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Scars of Sweet Paradise: The Life and Times of Janis Joplin
by Alice Echols
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Amazon.com Amazon.com Review (ISBN 0805053948, Paperback)To call Janis Joplin the Judy Garland of the Woodstock set is in some sense a fair characterization. The brassy, carnal, extravagant, and ultimately pitiable queen of psychedelic rock is indeed a cultural icon. And while Joplin reveled in her own ballsy, boozy legend, its needy, inebriated, real-life equivalent was a shadow that darkened her short life and, in the decades since her 1970 drug-induced death, has come to eclipse the party-girl persona.
To her great credit, author Alice Echols reconciles the two faces of Joplin in this ambitious, thoroughly readable biography. She does so by tracing Joplin from her youth as a natural-born libertine in dreary Port Arthur, Texas, to her emergence as the sole female rock superstar of her era--a period when beneath-the-surface sexism hampered Joplin's progress even while women's liberation was being widely touted. The author does not shy away from sordid sex-and-drugs episodes, and there's plenty of raw material---the singer was promiscuous, bisexual, and, at various times, an alcoholic, a speed freak, and a junkie. Echols, however, elevates this biography above run-of-the-mill rock profiles by painting her subject against an elaborate and ever-changing cultural backdrop. Here is Joplin the aspiring folksinger, the white-picket-fence wannabe, the wayward daughter, the hit-and-miss recording artist, and, finally, the ill-starred spirit with nothing left to lose. --Steven Stolder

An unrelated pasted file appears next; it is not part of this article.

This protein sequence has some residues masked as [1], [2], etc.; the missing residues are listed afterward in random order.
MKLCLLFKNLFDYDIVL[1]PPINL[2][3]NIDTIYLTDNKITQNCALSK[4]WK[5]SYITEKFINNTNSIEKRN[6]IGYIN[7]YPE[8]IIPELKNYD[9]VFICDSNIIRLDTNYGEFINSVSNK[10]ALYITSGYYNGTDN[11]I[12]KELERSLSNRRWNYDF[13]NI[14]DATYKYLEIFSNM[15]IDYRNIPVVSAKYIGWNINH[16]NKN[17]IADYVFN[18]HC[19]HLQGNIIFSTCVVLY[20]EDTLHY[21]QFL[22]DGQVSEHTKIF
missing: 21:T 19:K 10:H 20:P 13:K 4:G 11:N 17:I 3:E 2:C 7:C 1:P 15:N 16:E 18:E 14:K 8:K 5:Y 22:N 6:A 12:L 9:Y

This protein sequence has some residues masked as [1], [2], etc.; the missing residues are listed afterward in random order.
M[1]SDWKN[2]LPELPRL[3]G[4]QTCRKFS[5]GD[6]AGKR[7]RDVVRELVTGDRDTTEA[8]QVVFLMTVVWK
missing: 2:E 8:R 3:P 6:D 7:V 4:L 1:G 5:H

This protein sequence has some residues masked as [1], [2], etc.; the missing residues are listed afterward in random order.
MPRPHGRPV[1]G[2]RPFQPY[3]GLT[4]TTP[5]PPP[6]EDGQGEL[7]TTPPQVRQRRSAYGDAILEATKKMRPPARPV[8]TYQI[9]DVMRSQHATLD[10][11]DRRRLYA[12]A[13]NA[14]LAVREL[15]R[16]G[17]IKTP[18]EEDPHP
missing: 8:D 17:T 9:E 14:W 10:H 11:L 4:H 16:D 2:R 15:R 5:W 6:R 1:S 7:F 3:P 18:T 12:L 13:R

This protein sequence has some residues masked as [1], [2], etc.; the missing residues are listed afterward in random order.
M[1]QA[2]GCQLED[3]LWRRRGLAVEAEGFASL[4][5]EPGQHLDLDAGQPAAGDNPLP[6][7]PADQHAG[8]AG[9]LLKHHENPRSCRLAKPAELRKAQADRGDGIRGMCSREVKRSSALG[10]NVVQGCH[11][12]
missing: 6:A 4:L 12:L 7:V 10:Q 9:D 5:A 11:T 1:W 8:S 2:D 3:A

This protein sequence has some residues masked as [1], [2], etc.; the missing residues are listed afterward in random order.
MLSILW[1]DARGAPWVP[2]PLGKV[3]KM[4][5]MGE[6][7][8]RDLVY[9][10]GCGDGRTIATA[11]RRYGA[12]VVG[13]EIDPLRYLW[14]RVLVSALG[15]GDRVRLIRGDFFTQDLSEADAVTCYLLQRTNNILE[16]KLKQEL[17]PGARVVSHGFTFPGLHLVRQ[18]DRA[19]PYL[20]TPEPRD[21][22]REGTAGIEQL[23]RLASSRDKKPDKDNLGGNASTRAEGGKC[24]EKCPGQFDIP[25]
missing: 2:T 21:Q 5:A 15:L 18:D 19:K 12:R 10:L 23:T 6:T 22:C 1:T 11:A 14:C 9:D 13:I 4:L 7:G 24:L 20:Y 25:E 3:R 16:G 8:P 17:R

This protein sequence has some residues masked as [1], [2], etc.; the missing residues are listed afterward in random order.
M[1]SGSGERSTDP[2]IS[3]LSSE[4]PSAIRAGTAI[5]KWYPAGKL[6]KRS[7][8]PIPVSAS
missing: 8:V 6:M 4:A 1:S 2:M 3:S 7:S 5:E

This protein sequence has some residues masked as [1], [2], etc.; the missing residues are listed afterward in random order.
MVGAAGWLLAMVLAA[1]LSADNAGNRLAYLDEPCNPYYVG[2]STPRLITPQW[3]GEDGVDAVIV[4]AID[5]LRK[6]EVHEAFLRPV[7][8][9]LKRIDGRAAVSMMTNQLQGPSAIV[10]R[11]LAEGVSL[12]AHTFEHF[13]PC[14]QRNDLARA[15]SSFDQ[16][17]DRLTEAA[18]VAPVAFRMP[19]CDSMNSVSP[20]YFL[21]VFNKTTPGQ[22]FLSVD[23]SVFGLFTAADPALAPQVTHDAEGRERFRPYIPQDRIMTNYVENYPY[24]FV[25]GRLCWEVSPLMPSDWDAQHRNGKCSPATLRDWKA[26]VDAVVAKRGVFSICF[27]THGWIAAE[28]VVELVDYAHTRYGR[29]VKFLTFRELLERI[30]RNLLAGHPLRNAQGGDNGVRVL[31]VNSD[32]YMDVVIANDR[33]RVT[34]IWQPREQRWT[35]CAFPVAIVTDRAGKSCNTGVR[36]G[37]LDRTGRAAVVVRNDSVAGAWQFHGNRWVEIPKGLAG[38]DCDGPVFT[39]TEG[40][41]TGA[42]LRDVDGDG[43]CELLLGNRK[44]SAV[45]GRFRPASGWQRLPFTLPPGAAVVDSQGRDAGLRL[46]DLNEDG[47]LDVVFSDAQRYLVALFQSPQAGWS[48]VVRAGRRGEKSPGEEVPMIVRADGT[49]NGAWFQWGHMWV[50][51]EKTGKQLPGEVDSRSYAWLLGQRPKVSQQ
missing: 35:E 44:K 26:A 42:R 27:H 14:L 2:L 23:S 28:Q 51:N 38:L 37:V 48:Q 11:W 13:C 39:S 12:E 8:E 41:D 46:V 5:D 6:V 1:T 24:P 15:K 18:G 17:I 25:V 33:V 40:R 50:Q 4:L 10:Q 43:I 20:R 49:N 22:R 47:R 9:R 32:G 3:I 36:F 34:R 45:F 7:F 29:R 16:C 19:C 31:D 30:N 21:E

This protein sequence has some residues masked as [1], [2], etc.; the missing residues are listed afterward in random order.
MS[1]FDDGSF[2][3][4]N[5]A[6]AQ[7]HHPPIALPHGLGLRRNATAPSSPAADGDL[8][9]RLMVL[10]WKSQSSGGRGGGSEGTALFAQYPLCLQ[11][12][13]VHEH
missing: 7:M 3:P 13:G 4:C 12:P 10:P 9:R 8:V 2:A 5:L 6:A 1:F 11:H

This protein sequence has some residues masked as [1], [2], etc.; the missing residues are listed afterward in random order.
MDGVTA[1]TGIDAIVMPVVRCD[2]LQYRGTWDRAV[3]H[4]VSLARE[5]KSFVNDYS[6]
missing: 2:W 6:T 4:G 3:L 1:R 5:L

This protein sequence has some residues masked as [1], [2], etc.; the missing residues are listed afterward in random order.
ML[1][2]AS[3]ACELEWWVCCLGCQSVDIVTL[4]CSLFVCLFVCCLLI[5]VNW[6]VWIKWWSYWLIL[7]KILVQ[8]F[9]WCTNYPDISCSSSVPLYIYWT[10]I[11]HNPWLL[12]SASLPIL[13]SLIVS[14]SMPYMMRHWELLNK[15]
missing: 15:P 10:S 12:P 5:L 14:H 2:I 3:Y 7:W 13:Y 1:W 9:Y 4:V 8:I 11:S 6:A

(retrieved from Amazon Mon, 30 Sep 2013 13:34:34 -0400)
Alice Echols pushes beyond the legendary Joplin - the red-hot mama of her own invention - and the equally familiar portrait of the screwed-up star victimized by the era she symbolized. Drawing on hundreds of interviews, Echols reveals how this sweet-voiced girl from Texas re-created herself, first as a gravelly-voiced bluesy folksinger, and then as rock 'n' roll's first female superstar. She examines the roots of Joplin's musicianship and her efforts, both onstage and off, to live on what she called "the outer limits of probability," drinking and carousing like one of the guys, declaring herself the first "white-black" person, and pursuing sex with men and women alike.
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